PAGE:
PORTO • Ecstatic Chelsea fans erupted with joy after their team clinched the Champions League title in Porto's Dragao stadium on Saturday, in a match that brought happiness to the winners but angered locals worried it could fuel a spike in Covid-19 cases.
"It's the best day of my life," said a thrilled Chelsea fan leaving the stadium soon after the London side lifted their second European Cup, nine years after their first. "I don't believe it."
Some 16,500 fans were allowed into the stadium but many more travelled to Porto to support their teams from the sidelines.
Portugal is on the UK government's "green" list, so Britons can visit the country without quarantining on their return.
In the few days leading up to the match, big crowds of English fans, who were largely mask-less and did not socially distance, took over Porto's riverside area to drink and chant team slogans.
Fans had to present a negative Covid-19 test on arrival at the city's airport. With the stadium able to accept only a restricted crowd, fan zones - each having a capacity of 6,000 - were set up in the city centre for both Chelsea and Manchester City fans.
Buses were arranged to transport them to the venue and fans were given a yellow bracelet to show they had tested negative for Covid-19. The English supporters did not appear to be concerned with any potential flare-up, with one saying: "Anyone here had a test done so this is probably the safest place to be in the world."
At the final whistle, Chelsea fans drank, jumped, hugged and waved flags to celebrate the victory as music blasted through the speakers, while others cried tears of joy.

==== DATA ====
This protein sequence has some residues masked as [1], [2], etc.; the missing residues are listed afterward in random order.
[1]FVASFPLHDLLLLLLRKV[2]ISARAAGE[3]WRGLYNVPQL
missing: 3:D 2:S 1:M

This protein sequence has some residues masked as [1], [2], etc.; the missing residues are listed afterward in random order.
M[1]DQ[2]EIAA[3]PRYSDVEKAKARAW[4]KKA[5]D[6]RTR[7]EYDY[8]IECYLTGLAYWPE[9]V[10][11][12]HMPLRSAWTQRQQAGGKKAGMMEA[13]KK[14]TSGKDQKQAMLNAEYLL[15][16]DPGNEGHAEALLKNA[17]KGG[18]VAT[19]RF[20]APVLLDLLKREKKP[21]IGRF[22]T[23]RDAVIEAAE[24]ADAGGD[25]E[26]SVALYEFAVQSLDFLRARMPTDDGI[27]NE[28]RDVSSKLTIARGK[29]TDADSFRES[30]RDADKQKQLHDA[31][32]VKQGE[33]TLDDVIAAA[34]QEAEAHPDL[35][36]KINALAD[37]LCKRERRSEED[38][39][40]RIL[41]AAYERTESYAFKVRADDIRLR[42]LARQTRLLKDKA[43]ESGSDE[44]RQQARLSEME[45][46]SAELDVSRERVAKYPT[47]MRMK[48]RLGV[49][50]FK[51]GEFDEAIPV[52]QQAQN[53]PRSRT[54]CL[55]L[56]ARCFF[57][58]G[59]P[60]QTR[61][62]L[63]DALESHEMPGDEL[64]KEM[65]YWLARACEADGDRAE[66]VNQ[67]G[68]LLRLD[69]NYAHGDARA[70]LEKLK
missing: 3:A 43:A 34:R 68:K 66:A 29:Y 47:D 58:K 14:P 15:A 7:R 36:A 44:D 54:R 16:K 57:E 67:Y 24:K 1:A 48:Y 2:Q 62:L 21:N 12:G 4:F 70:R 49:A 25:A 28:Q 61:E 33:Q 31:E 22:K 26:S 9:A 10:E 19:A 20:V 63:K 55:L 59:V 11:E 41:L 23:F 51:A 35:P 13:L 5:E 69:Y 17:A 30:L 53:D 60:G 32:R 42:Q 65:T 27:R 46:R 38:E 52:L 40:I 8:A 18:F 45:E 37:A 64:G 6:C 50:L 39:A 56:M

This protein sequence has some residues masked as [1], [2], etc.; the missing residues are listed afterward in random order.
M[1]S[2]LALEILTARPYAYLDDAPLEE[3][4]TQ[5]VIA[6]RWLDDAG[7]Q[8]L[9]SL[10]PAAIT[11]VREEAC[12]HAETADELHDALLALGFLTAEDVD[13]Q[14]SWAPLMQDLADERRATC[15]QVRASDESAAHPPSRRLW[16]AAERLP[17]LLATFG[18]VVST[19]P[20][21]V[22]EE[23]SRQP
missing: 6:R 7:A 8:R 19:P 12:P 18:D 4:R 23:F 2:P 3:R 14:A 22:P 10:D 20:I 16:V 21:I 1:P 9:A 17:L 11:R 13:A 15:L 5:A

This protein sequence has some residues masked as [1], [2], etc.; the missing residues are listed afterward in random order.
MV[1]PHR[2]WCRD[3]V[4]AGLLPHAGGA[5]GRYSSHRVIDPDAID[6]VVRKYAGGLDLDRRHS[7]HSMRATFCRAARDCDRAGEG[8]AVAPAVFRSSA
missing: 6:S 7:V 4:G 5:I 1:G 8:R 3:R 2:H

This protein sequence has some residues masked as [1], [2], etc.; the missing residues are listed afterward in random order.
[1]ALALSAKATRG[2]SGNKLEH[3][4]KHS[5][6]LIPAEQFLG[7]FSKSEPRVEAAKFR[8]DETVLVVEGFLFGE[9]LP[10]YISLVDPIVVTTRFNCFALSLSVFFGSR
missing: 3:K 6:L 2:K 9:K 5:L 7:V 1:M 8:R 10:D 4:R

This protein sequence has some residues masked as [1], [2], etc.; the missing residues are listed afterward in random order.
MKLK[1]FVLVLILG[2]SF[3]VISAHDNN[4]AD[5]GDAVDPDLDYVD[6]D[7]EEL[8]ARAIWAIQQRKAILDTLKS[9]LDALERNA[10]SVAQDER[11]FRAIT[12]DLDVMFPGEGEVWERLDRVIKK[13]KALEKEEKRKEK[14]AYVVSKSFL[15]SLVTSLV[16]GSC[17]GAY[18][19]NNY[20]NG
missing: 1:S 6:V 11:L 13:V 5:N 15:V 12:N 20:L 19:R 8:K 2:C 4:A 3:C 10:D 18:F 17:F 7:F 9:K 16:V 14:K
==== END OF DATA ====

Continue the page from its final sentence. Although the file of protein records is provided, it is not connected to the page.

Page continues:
"There is no word in this planet to describe how every Chelsea soul out there feels," said one fan.
But many locals did not share the same carefree sentiment, fearing the final could lead to an increase in infections after the authorities decided to relax rules for the game.
In Portugal, masks are still mandatory outside if people cannot observe social distancing.
Ines Andrade, a 19-year-old student from Porto, was visibly upset as she watched the scenes from nearby, saying it was "revolting" to see how fans were behaving, just four months after Portugal endured its toughest battle against Covid-19.
The situation has stabilised over the past month, with the authorities reporting 609 cases on Saturday, although experts have claimed that is because the virus is "probably already endemic" within Portuguese society.
"For us, Portuguese, it is very disturbing to see these people come here and ruin everything we have tried to achieve over the last months and year," she said.
Local police also told Reuters two English fans were detained after Saturday's match for attacking officers and there were also minor scuffles on Friday evening.